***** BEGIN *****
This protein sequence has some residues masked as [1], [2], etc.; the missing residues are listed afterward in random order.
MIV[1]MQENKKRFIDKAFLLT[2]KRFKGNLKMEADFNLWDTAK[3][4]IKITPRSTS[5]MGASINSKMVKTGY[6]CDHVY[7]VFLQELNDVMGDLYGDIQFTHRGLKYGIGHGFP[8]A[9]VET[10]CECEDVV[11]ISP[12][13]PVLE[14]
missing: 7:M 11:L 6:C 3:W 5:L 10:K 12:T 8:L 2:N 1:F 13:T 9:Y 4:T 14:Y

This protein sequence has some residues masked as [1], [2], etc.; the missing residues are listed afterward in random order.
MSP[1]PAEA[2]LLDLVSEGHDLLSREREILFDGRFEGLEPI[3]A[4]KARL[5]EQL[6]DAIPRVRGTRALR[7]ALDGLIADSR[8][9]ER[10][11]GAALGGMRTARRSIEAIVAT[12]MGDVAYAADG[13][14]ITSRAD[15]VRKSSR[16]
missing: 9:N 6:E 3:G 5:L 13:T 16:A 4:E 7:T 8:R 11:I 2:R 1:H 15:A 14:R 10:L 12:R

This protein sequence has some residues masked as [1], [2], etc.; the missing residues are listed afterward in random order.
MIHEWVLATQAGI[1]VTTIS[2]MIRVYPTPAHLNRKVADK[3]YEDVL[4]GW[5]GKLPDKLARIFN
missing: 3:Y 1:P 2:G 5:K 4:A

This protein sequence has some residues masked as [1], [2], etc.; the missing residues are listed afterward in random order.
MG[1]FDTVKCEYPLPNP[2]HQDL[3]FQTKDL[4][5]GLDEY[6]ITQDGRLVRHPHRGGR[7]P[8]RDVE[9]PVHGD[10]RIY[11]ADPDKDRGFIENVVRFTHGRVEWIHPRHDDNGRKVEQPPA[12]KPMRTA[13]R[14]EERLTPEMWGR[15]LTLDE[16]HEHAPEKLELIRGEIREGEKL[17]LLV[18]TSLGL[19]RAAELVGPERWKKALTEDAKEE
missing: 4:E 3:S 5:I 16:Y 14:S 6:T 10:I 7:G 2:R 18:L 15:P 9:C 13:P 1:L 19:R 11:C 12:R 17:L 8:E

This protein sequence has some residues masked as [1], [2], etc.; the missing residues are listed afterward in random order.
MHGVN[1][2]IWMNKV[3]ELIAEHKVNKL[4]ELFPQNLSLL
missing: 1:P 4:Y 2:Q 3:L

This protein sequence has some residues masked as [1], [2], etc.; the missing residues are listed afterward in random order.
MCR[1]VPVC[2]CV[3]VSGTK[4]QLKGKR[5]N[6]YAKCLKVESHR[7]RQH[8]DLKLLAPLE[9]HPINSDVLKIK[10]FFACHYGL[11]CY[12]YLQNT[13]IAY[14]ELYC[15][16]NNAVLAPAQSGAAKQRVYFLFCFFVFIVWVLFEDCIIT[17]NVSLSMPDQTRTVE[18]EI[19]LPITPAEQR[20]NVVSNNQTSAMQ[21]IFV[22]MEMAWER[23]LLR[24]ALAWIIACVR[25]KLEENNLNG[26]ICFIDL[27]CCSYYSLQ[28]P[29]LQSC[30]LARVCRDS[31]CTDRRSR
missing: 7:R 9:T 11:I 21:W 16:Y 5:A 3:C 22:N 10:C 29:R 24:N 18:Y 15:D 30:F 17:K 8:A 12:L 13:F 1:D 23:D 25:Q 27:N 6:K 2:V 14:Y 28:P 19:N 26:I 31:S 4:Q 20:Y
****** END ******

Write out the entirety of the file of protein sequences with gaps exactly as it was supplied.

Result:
This protein sequence has some residues masked as [1], [2], etc.; the missing residues are listed afterward in random order.
MIV[1]MQENKKRFIDKAFLLT[2]KRFKGNLKMEADFNLWDTAK[3][4]IKITPRSTS[5]MGASINSKMVKTGY[6]CDHVY[7]VFLQELNDVMGDLYGDIQFTHRGLKYGIGHGFP[8]A[9]VET[10]CECEDVV[11]ISP[12][13]PVLE[14]
missing: 7:M 11:L 6:C 3:W 5:L 10:K 12:T 8:L 2:N 1:F 13:T 9:Y 4:T 14:Y

This protein sequence has some residues masked as [1], [2], etc.; the missing residues are listed afterward in random order.
MSP[1]PAEA[2]LLDLVSEGHDLLSREREILFDGRFEGLEPI[3]A[4]KARL[5]EQL[6]DAIPRVRGTRALR[7]ALDGLIADSR[8][9]ER[10][11]GAALGGMRTARRSIEAIVAT[12]MGDVAYAADG[13][14]ITSRAD[15]VRKSSR[16]
missing: 9:N 6:E 3:G 5:L 13:T 16:A 4:E 7:T 8:R 11:I 2:R 1:H 15:A 14:R 10:L 12:R

This protein sequence has some residues masked as [1], [2], etc.; the missing residues are listed afterward in random order.
MIHEWVLATQAGI[1]VTTIS[2]MIRVYPTPAHLNRKVADK[3]YEDVL[4]GW[5]GKLPDKLARIFN
missing: 3:Y 1:P 2:G 5:K 4:A

This protein sequence has some residues masked as [1], [2], etc.; the missing residues are listed afterward in random order.
MG[1]FDTVKCEYPLPNP[2]HQDL[3]FQTKDL[4][5]GLDEY[6]ITQDGRLVRHPHRGGR[7]P[8]RDVE[9]PVHGD[10]RIY[11]ADPDKDRGFIENVVRFTHGRVEWIHPRHDDNGRKVEQPPA[12]KPMRTA[13]R[14]EERLTPEMWGR[15]LTLDE[16]HEHAPEKLELIRGEIREGEKL[17]LLV[18]TSLGL[19]RAAELVGPERWKKALTEDAKEE
missing: 4:E 3:S 5:I 16:Y 14:S 6:T 10:I 7:G 2:R 18:L 15:P 9:C 13:P 1:L 19:R 11:C 12:R 17:L 8:E

This protein sequence has some residues masked as [1], [2], etc.; the missing residues are listed afterward in random order.
MHGVN[1][2]IWMNKV[3]ELIAEHKVNKL[4]ELFPQNLSLL
missing: 1:P 4:Y 2:Q 3:L

This protein sequence has some residues masked as [1], [2], etc.; the missing residues are listed afterward in random order.
MCR[1]VPVC[2]CV[3]VSGTK[4]QLKGKR[5]N[6]YAKCLKVESHR[7]RQH[8]DLKLLAPLE[9]HPINSDVLKIK[10]FFACHYGL[11]CY[12]YLQNT[13]IAY[14]ELYC[15][16]NNAVLAPAQSGAAKQRVYFLFCFFVFIVWVLFEDCIIT[17]NVSLSMPDQTRTVE[18]EI[19]LPITPAEQR[20]NVVSNNQTSAMQ[21]IFV[22]MEMAWER[23]LLR[24]ALAWIIACVR[25]KLEENNLNG[26]ICFIDL[27]CCSYYSLQ[28]P[29]LQSC[30]LARVCRDS[31]CTDRRSR
missing: 7:R 9:T 11:I 21:W 16:Y 5:A 3:C 22:N 10:C 29:R 24:N 18:Y 15:D 30:F 17:K 8:A 12:L 13:F 1:D 23:D 25:Q 27:N 6:K 2:V 14:Y 28:P 19:N 26:I 31:S 4:Q 20:Y